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21st May 2024

‘Some key groups of children have been left behind’ – Government urged to boost welfare payments

Sophie Collins

children in poverty

There are an estimated 260,000 children in Ireland experiencing deprivation

The Government is being urged to put more focus on boosting welfare payments to help the children in Ireland who are living in poverty in the next budget.

It has also been called on for significant supports to be put in place for families affected by homelessness by the Children’s Rights Alliance.

According to the Child Poverty Monitor, when children who are most in need are neglected, they are more likely to fail in the future.

Tanya Ward, the Children’s Rights Alliance Chief Executive, told Newstalk that young people who live in poverty for extended periods of their life, are less likely to be positive about their future potential.

“We’ve got about 260,000 children at the moment experiencing deprivation,” she said.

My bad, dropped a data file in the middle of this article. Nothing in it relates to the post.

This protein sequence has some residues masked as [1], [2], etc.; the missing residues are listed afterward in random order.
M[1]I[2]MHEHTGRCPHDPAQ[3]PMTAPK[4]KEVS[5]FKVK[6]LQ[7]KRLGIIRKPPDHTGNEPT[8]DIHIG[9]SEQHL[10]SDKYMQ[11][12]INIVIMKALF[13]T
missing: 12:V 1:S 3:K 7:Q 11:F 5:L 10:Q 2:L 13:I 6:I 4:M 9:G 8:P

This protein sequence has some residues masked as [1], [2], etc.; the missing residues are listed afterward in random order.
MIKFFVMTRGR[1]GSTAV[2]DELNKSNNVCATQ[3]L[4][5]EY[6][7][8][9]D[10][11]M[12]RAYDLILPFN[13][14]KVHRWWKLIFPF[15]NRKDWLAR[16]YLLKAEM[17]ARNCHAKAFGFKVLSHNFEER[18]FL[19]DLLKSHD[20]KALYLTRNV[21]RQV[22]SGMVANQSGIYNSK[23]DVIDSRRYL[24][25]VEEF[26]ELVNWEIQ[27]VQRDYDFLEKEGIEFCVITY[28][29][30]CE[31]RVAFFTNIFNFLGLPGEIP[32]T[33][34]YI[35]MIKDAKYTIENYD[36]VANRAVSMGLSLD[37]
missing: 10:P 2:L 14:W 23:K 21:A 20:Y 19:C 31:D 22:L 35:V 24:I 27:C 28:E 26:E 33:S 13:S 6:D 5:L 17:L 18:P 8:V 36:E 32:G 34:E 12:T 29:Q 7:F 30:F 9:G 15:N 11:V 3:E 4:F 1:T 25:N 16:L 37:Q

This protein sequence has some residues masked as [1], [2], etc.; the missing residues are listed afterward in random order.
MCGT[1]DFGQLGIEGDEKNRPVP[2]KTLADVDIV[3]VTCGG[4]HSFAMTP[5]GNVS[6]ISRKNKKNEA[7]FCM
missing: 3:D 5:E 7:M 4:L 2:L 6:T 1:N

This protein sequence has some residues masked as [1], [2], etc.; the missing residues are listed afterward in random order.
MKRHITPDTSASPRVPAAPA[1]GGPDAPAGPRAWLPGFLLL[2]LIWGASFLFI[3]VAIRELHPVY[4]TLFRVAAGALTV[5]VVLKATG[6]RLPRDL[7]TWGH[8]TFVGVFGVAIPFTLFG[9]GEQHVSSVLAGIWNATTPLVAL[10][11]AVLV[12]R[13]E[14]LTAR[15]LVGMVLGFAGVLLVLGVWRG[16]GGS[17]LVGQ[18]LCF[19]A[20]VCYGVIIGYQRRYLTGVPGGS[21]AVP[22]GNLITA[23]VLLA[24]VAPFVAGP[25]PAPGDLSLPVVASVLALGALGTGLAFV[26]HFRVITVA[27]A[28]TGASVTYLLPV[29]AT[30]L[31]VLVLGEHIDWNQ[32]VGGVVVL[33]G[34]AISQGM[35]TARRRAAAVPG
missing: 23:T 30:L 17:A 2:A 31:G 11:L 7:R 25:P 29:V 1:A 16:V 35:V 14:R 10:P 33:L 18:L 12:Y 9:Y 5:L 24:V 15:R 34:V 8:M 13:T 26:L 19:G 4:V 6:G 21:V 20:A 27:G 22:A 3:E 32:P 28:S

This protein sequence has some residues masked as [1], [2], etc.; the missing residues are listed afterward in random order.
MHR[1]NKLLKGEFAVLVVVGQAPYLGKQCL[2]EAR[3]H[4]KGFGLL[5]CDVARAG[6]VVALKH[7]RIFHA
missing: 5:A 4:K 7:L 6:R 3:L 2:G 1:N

“What we know is it has a very negative effect on them and their life chances.

“They’re less likely to be very hopeful about their future and they’re more likely to fail in school and [not] complete the school cycle.”

Ms Ward went on to say that the current level of social welfare is not enough and is failing to keep up with the rising cost of living.

“Some key groups of children have been left behind,” she said. 

“If we take, for example, children whose parents are in receipt of welfare payments. 

“The Government has failed to provide really any kind of substantial increase on those payments. 

“Last year, €2 a week was what those families got and it didn’t even cover the price of a 2 litre [bottle] of milk.” 

According to St. Vincent de Paul, approximately 559,850 people were at risk of poverty in 2023.

Around 913,000 people were experiencing enforced deprivation and 182,050 people were living in consistent poverty.